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Silverdale Shoot-Out shooting higher
Turnout for the Silverdale Shoot-Out has increased each year since the tournament began in 2007.
So, too, have the funds raised.
“We chose three organizations based on what we felt would have the most impact on Central Kitsap,” said co-organizer Chris Koebelin. “Money went to organizations that best represent what we’re trying to do.”
The Shoot-Out committee presented $2,500 checks Monday to The Paul Linder Foundation, Habitat for Humanity of Kitsap County and the Boys & Girls Clubs of South Puget Sound, dividing $7,500 raised from the 2009 tournament among the three beneficiaries.
The all-volunteer Paul Linder Foundation, founded in 1987, has awarded more than $37,000 in grant money to the Central Kitsap School District over the past nine years. The grants fund summer training programs for students and staff as well as classroom materials and student scholarships.
The Foundation is named after former CKSD Superintendent Paul Linder, a longtime educator who founded the Silverdale Chamber of Commerce and belonged to various civic organizations. He died in 1990.
“It’s absolutely paramount,” founder Natalie Bryson said of receiving the proceeds. “It’s important to have the community be involved in anything to do with the Paul Linder Educational Foundation because it means there is interest in our school district.”
Habitat for Humanity of Kitsap County builds houses for low-income families.
The organization has constructed 53 homes and has 11 projects slated over the next year. Thirty-two additional houses are “coming down the pipeline,” according to development manager Robb Bowman.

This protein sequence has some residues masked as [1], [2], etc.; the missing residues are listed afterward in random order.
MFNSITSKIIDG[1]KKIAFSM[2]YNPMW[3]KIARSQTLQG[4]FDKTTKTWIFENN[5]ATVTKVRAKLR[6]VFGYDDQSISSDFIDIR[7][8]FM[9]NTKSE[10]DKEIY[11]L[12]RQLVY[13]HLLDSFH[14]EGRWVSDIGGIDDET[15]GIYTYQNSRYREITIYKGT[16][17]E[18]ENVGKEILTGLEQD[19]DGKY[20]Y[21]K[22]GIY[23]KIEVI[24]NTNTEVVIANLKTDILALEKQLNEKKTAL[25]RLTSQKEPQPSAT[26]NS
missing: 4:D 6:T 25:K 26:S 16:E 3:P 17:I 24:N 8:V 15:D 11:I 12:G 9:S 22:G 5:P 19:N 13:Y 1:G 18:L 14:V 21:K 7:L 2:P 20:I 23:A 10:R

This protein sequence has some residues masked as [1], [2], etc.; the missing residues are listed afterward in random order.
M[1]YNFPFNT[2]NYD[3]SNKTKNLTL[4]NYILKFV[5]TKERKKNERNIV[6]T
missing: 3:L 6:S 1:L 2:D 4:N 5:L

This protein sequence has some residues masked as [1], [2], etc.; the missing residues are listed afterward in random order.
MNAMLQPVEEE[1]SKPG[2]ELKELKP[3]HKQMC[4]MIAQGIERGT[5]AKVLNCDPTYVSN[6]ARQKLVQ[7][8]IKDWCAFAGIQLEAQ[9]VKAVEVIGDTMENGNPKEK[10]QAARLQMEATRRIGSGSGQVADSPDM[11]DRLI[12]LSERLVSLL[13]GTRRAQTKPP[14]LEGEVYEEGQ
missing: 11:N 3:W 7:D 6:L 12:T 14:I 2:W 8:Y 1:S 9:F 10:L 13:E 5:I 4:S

“This kind of contribution will go a long way toward helping somebody get into a home and become a productive citizen,” Bowman said.
The Boys and Girls Club, meanwhile, has five locations across the West Sound — one in Bremerton and two in Port Orchard and Belfair — with a teen center scheduled to be built in East Bremerton in 2011.
Aimed at instilling a sense of competence, usefulness and belonging in young people, the organization has more than 25 programs nationwide. Its core areas of focus include education, environment, health, arts, careers, alcohol/drug and pregnancy prevention, gang prevention, leadership development and athletics.
“We were really excited to be a part of this,” said branch director Beth Wallace. “It really fit in well with some of the stuff we do at the club.”
The Shoot-Out’s field of teams has increased about 60 percent each year, bringing in a best 76 last summer. In 2008, the tournament raised $5,400. The committee added a “Corporate Challenge” for the 2009 tournament, generating additional interest.
Interested players are encouraged to sign up earlier rather than later — details for the 2010 tournament have yet to be released — because a few last-minute entries were turned away for the most recent tournament.
Organizers are confident the event will continue to grow.
“We think this is going to be a huge event in years to come,” said co-organizer Mark Stevens. “There are a lot of things that just feel good about it. So we’ve basically said, ‘Let’s do it.’”